By: Jace Koblun The theme for Paramedic Services Week 2021 is Paramedic as Educator – Citizen Ready and demonstrates the important role that paramedics play as educators to the public. The Six Nations Paramedic Service has been working extra hard during the last 14 months throughout the COVID-19 pandemic to keep the community safe. “Paramedics
By: Jace Koblun
The theme for Paramedic Services Week 2021 is Paramedic as Educator – Citizen Ready and demonstrates the important role that paramedics play as educators to the public. The Six Nations Paramedic Service has been working extra hard during the last 14 months throughout the COVID-19 pandemic to keep the community safe.
“Paramedics as educators means we encourage the community to understand how important it is to ‘help us help them,’” said Six Nations Paramedic Services Supervisor Derek Wharrie. “Right from the beginning, making that 911 call, it’s important to be able to describe symptoms, give us a complete home address, phone number, and other information that will help our team get to you faster.”
Some other items that help the team include keeping detailed information of any medical history, medications and the health card of household members nearby and in an easy-to-reach place in your house so paramedics can start work as soon as they get there.
“If the family could have a list of medications and health card available as well as a history of medical concerns that helps a lot,” said Wharrie. “As educators, it helps us fill in the pieces. We are also reinitiating a project called ‘Vial of Life.’ We will be able to provide a small medication vial for you to put all that information inside and put it in your freezer, or on top of your fridge, so the information can be easily found in an emergency.”
Paramedics and first responders understand that during an emergency a community member can feel overwhelmed and be too stressed to think of all this information on the spot. So Wharrie said it is very helpful to have this information prepared before a life-threatening emergency strikes.
“What makes a huge difference is being ready for us,” he said, adding that the Six Nations Paramedic Service has 43 active front-line paramedics. The team has also been in charge of managing the COVID-19 vaccine rollout across the community and has performed more than 3,500 vaccinations since beginning the rollout in February.
“COVID-19 is definitely a big hurdle for us as policies and protocols change almost on the daily. We have to navigate these waters ensuring that we’re using research-based information to ensure not only the safety of our paramedics but also the community’s safety. That’s been the biggest challenge, things change on a near daily basis.”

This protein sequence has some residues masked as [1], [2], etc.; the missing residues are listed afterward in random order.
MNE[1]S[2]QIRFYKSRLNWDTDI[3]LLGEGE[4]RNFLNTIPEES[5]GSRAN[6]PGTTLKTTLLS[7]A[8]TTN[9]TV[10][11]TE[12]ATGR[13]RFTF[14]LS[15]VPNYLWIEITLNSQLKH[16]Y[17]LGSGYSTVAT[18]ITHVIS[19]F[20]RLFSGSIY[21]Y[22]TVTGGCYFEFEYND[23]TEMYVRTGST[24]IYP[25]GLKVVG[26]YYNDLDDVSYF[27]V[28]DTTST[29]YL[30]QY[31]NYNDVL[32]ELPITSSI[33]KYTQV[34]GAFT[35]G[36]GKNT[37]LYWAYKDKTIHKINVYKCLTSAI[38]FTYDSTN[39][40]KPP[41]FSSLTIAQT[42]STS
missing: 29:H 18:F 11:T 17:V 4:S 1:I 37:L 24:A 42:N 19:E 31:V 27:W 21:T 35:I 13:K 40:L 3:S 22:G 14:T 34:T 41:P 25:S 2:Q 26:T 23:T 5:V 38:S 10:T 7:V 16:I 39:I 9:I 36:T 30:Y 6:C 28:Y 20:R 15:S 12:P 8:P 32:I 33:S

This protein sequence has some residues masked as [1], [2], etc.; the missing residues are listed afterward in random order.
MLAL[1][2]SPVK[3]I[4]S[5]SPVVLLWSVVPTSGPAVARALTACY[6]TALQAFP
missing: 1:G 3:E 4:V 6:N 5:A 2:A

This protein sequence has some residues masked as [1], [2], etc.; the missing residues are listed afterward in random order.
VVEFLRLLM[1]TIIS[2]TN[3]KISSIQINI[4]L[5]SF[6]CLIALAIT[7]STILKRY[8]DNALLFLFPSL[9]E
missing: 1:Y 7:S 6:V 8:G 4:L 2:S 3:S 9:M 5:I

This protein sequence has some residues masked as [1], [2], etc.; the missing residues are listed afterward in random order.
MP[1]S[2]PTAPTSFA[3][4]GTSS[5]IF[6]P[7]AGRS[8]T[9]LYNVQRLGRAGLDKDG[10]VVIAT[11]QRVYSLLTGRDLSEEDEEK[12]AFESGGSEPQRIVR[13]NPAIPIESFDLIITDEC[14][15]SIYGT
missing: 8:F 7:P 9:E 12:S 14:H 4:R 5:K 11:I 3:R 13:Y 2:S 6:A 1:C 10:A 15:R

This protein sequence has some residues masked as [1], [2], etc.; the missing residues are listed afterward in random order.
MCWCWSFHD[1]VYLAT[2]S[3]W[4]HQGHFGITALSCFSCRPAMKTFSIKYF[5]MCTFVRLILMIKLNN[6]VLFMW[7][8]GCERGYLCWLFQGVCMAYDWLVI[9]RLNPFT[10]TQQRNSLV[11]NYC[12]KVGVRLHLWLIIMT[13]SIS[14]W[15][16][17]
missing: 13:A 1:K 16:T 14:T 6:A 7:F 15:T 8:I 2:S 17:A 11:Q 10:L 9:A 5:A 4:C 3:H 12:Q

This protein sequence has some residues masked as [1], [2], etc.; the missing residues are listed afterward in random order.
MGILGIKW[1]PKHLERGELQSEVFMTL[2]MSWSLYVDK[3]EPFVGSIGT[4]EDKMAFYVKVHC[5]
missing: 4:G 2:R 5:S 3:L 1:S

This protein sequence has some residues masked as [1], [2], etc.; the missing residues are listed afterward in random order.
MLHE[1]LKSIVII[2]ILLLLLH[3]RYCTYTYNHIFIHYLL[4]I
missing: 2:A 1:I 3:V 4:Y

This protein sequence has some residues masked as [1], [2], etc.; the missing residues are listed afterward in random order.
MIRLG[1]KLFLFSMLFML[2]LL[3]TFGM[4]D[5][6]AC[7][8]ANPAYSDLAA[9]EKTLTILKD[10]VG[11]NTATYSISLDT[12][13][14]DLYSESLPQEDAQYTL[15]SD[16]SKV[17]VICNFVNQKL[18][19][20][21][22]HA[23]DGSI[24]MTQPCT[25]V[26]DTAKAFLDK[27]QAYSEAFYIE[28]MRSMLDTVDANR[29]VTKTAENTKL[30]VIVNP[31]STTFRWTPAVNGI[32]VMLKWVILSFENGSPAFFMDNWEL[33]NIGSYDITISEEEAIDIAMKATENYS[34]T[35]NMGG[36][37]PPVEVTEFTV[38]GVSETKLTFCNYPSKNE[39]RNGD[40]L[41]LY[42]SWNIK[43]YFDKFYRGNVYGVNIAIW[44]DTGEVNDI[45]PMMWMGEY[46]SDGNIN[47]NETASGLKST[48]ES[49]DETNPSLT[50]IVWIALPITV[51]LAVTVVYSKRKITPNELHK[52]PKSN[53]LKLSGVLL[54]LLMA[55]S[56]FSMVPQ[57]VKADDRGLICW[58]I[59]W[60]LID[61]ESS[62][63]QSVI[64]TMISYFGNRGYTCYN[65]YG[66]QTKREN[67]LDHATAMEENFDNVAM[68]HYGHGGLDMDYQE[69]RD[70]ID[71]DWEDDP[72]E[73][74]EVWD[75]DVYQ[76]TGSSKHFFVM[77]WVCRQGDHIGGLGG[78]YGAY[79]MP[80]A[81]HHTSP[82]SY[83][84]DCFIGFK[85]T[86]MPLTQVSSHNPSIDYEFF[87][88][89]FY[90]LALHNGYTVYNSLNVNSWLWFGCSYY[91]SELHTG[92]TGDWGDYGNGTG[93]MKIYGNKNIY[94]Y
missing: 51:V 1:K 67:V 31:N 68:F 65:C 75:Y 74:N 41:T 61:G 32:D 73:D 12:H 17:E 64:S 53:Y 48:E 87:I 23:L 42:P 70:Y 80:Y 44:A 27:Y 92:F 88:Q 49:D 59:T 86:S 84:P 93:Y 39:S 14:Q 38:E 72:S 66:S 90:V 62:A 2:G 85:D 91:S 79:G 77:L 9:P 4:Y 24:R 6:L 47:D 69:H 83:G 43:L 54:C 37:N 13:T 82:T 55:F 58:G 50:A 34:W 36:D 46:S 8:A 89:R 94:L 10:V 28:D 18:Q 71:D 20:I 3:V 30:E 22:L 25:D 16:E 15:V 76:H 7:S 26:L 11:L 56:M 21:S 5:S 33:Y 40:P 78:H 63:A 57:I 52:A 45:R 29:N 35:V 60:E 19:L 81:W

Wharrie said you will notice paramedics in almost full Personal Protective Equipment; gowns, gloves, masks, respirators or shields as well and safety glasses on all of their calls. “It’s been a big hurdle to navigate not only the team’s comfort level but also being able to hear people properly and communicate effectively with one another and a patient.”
Over the past year, the service has gotten a community paramedic program up and running which while very challenging, has allowed the service to do in-home remote patient monitoring.
“It allows us to keep an eye on high-risk patients from a distance. And we can tell how they’re trending — are they getting sicker or better? It allows us to be more proactive rather than reactive like with a regular 911 call.”
Wharrie said he would like to thank every member of the Six Nation Paramedic Services team for all of their hard work over the last 14 months.
“I would thank them for all their sacrifices and also for the professionalism they’ve shown through the continuous changes, and hurdles that they’ve faced maintaining their regular workload and adding COVID-19 related challenges,” he said, adding that the mental health and safety of the team is also utmost importance.
“We’ve identified that staff are tired with the increased workload, and added stresses from home. It all adds up. The last thing we want to do is forget our own mental health. The team is a close-knit family and can identify when somebody is running a little low, and are able to help them on the front line, and then management has support in place if needed.
“The bottom line is the paramedic service is very proud of where we’ve been and where we’re going. The Six Nations community should be proud and thank them for the support that they’ve shown us to date. We look forward to the continued community collaboration along with all of our services in the future.”
Paramedic Services Week runs from May 23 to May 29.